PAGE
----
If seeing the northern lights is on your wish list, 2024 may be the year to check it off that list.
Liz MacDonald, a space scientist at the NASA Goddard Space Flight Center, says 2024 will be a prime viewing year to see the natural phenomenon. The northern lights, also known as aurora borealis, occur when solar winds with electrically charged particles enter the Earth’s magnetic field. The particles collide with atmospheric gases to create blue, green, red and violet curtains of light in the sky. “The sun is entering its most active time, called solar maximum, which means the northern lights will be more strong and frequent than usual,” MacDonald says. “This will be the first solar maximum where people’s cellphones can capture the lights easily, which means great opportunities to share these photos … and help others get accurate, real-time alerts of visibility.”
Keep in mind that clear and dark skies are the magic ingredients needed for the celestial event to reveal itself. In the United States, head to the far north for the best possible viewing chances from September 2024 through April 2025.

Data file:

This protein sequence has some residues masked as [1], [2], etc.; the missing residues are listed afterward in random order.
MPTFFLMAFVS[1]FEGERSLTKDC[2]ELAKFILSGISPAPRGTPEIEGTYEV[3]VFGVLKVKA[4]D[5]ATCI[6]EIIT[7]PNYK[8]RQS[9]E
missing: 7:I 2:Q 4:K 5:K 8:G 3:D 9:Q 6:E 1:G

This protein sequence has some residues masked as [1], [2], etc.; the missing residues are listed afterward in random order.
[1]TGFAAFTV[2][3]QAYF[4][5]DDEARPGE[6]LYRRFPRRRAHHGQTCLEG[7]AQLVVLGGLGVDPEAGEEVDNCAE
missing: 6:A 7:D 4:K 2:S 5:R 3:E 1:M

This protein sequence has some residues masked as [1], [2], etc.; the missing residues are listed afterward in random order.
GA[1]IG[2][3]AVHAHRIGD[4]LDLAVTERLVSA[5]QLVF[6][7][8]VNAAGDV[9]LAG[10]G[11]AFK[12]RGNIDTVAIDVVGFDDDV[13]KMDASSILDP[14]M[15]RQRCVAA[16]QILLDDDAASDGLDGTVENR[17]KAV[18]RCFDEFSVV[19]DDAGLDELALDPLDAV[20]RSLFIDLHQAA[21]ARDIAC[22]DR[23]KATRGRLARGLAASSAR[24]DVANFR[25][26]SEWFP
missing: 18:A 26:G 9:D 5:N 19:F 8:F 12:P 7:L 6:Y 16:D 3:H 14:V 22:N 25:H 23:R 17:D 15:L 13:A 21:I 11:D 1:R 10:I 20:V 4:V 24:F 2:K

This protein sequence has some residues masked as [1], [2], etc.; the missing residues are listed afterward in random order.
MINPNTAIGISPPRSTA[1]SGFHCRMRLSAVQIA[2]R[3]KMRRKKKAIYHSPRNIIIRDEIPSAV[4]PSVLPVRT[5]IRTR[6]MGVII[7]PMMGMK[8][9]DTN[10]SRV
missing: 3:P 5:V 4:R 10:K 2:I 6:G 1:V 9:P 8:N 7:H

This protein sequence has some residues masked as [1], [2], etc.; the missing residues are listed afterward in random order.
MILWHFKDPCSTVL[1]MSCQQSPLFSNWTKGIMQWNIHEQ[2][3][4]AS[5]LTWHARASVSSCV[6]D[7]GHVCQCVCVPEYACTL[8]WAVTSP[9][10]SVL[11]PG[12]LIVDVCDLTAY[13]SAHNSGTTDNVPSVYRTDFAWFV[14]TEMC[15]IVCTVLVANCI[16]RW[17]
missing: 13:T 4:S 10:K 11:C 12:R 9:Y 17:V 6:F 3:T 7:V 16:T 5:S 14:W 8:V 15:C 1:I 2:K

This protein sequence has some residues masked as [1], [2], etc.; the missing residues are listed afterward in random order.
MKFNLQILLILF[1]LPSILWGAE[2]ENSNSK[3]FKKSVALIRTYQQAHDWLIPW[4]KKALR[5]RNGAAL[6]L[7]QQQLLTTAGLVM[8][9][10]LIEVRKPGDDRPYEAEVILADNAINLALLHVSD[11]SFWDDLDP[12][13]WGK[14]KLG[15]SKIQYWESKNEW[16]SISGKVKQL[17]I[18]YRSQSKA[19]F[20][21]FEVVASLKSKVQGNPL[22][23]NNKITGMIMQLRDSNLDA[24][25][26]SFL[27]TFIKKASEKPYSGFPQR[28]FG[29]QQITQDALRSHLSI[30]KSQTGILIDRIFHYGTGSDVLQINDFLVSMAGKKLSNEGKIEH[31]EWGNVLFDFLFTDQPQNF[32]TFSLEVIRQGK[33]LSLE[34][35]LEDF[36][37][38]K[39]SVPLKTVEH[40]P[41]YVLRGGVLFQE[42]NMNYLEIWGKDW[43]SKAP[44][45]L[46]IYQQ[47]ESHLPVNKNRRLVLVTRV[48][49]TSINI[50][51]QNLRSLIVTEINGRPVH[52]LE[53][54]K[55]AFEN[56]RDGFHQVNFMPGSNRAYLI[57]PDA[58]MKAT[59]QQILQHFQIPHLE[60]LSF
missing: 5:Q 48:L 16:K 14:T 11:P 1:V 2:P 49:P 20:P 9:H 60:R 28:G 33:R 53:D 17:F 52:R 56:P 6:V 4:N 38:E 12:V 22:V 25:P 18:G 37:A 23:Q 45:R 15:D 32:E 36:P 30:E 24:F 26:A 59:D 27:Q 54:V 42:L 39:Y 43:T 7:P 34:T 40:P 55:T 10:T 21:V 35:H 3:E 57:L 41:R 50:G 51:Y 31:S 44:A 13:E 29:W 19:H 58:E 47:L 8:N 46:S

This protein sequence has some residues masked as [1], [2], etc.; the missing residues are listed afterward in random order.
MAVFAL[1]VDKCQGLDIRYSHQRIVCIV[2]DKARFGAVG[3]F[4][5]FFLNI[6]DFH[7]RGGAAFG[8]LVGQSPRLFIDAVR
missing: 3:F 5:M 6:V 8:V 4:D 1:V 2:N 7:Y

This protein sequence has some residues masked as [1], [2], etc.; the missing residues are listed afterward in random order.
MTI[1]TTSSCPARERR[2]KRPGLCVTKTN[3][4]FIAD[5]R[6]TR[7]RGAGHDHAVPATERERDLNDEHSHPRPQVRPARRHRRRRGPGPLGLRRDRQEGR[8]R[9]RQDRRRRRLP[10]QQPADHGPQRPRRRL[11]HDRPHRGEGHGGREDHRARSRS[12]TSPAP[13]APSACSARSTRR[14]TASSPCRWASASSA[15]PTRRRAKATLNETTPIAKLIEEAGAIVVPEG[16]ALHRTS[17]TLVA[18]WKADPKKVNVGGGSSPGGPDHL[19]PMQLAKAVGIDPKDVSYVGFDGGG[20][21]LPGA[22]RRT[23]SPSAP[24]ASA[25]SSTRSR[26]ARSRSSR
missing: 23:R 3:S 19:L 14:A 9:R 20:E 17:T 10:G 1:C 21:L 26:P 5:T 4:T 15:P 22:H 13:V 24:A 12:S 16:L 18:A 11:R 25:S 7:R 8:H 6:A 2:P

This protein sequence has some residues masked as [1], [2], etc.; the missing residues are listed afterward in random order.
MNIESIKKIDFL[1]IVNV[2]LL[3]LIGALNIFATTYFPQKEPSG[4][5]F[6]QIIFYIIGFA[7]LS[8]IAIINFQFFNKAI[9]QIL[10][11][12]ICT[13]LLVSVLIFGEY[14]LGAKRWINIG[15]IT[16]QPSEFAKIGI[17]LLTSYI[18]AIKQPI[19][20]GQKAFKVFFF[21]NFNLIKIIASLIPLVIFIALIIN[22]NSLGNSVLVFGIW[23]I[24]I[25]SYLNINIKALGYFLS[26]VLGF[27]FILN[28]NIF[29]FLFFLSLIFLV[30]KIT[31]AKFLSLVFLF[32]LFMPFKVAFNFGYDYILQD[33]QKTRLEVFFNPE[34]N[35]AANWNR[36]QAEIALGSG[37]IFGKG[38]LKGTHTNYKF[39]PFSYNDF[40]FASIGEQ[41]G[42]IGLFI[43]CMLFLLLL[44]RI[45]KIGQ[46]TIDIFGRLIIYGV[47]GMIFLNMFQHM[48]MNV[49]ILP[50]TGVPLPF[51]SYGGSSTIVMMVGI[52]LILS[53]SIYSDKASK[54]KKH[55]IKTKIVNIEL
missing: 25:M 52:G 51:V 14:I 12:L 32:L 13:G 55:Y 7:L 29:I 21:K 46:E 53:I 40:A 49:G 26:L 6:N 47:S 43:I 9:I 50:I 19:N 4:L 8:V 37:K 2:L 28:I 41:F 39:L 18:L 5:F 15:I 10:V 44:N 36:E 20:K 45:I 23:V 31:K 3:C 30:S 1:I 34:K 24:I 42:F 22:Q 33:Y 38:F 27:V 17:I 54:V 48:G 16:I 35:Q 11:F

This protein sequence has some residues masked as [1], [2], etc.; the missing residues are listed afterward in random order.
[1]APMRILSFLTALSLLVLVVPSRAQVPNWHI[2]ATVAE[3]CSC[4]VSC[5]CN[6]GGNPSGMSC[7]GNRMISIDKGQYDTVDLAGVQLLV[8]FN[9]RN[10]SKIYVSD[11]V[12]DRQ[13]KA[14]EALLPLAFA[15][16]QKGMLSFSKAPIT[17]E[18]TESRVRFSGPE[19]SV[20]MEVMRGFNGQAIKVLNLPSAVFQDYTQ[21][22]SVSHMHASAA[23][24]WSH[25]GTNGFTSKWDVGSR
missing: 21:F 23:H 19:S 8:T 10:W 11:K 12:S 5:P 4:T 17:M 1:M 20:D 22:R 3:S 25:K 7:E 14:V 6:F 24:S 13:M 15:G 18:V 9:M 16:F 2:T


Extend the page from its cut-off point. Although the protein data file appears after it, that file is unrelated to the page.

“Activity is expected to steadily increase until fall 2024, when the lights will be at their brightest,” says Mark Miesch, a scientist for the National Oceanic and Atmospheric Administration (NOAA) and a researcher at the University of Colorado, Boulder.
Although there is no guarantee you will see the northern lights, you can get information on visibility conditions before you go. For example, Aurorasaurus, founded by MacDonald, offers enthusiasts accurate, real-time alerts of visibility. NOAA’s Space Weather Prediction System Aurora tracker provides 30- to 90-minute forecasts.
To increase your chances of seeing the northern lights in the U.S., consider a trip to the following locations.